I've been reading the David Wright translation of The Canterbury Tales over the past two weeks, with the notion that when I do get to hear Together Through Life a line may jump out at me because I would have recently read it. Some of the word choices in this translation are a little coarser than the one I read in college. A book full of coarse fart jokes and sluts is fine with me.

I considered that perhaps the "young lazy slut" from Modern Times might be in The Canterbury Tales, but she is not, at least as far as I could find.

I thought about how Dylan had transposed words from a nursery rhyme from "fountain crystal-clear" to "clear crystal fountain" for use in "Handy Dandy" and wondered if we might be dealing with a transposed slut.

I came across a "lazy young slut" in a nonsense verse from English essayist and poet Charles Lamb from the 19th century that has appeared in dozens of books. There aren't many other lazy young sluts out there. Could this be our girl? -

Lazy-bones, lazy-bones, wake up and peep!
The cat's in the cupboard, your mother's asleep.
There you sit snoring, forgetting her ills;
Who is to give her her Bolus and Pills?
Twenty fine Angels must come into town,
All for to help you to make your new gown:
Dainty aerial Spinsters and Singers;
Aren't you ashamed to employ such white fingers?
Delicate hands, unaccustom'd to reels,
To set 'em working a poor body's wheels?
Why they came down is to me all a riddle,
And left Hallelujah broke off in the middle:
Jove's Court, and the Presence angelical, cut--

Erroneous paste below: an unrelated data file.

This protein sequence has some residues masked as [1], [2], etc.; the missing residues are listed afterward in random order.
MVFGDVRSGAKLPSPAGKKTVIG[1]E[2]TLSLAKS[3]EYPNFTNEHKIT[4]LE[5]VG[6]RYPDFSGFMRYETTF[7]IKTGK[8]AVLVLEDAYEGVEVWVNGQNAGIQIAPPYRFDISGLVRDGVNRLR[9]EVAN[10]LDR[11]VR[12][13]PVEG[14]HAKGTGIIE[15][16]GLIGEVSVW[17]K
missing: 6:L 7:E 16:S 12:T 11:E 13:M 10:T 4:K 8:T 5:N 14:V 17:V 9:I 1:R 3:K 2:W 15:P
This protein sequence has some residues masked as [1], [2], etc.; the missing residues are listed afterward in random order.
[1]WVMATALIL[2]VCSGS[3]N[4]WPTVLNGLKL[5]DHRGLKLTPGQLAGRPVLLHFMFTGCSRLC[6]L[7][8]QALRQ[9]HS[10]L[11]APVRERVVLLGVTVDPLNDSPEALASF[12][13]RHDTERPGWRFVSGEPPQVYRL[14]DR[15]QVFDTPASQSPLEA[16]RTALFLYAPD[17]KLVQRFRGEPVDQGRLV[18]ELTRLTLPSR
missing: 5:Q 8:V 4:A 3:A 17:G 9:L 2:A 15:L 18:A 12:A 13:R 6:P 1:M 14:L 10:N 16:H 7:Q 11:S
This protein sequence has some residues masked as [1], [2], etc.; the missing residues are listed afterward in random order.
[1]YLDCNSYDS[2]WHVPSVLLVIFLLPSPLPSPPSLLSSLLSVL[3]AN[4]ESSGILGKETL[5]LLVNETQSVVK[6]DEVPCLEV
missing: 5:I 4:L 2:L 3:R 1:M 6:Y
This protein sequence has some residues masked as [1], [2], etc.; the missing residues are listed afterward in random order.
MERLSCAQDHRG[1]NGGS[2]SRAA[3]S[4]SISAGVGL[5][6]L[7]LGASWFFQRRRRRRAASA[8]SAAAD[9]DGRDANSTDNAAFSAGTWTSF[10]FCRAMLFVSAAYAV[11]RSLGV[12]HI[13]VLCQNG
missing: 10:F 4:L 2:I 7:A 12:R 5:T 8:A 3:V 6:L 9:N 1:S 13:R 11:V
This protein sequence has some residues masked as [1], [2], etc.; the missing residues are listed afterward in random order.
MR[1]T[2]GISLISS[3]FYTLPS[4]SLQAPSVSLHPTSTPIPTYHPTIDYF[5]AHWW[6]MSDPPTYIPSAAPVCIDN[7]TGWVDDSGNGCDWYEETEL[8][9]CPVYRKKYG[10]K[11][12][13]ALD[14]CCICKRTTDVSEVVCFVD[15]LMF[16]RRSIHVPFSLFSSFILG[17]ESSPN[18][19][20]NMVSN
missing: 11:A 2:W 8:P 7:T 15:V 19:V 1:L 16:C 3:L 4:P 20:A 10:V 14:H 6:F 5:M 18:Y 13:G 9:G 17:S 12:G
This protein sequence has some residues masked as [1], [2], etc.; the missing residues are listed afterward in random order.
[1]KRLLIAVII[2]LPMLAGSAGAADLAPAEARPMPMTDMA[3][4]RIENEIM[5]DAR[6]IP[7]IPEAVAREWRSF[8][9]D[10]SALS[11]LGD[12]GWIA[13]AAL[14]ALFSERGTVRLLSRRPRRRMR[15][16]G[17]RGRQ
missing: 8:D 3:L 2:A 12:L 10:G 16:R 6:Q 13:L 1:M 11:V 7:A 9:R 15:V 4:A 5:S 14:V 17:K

To eke out the work of a lazy young slut.
Angel-duck, Angel-duck, winged and silly,
Pouring a watering-pot over a lily,
Gardener gratuitous, careless of pelf,
Leave her to water her lily herself,
Or to neglect it to death if she chuse it:
Remember the loss is her own if she lose it.


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PostPosted: Fri April 3rd, 2009, 14:24 GMT 

Joined: Thu September 25th, 2008, 13:21 GMT
Posts: 896
i was thinking about donig the same thing, but i was thinking about listening to the album for a month or two before reading the book. the lines in songs will be much easier for me to remember when reading the book than vice-versa.

-justin


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PostPosted: Fri April 3rd, 2009, 15:33 GMT 
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Joined: Fri March 11th, 2005, 14:15 GMT
Posts: 598
Location: Albuquerque
notdarkyet2 wrote:
i was thinking about donig the same thing, but i was thinking about listening to the album for a month or two before reading the book. the lines in songs will be much easier for me to remember when reading the book than vice-versa.


That would work too. A number of lines from the book show up in Modern Times songs as well, if you read it now there might be other Modern Times lines might reveal themselves to you. Can't hurt to read The Canterbury Tales twice.

Dylan sings that he's been reading James Joyce on the new record. Can't hurt to brush up on the Joyce too. I suspect that the Joyce that Dylan may favor could be his letters, especially his pleading love letters to Nora.

The letters include things like, "Do not ever lose the love I have for you now, Nora. If we could go on together through life in that way how happy we should be. Let me love you, Nora. Do not kill my love."

Dylan said, "These new songs have more of a romantic edge" and the romantic writings of Joyce might have appealed to him.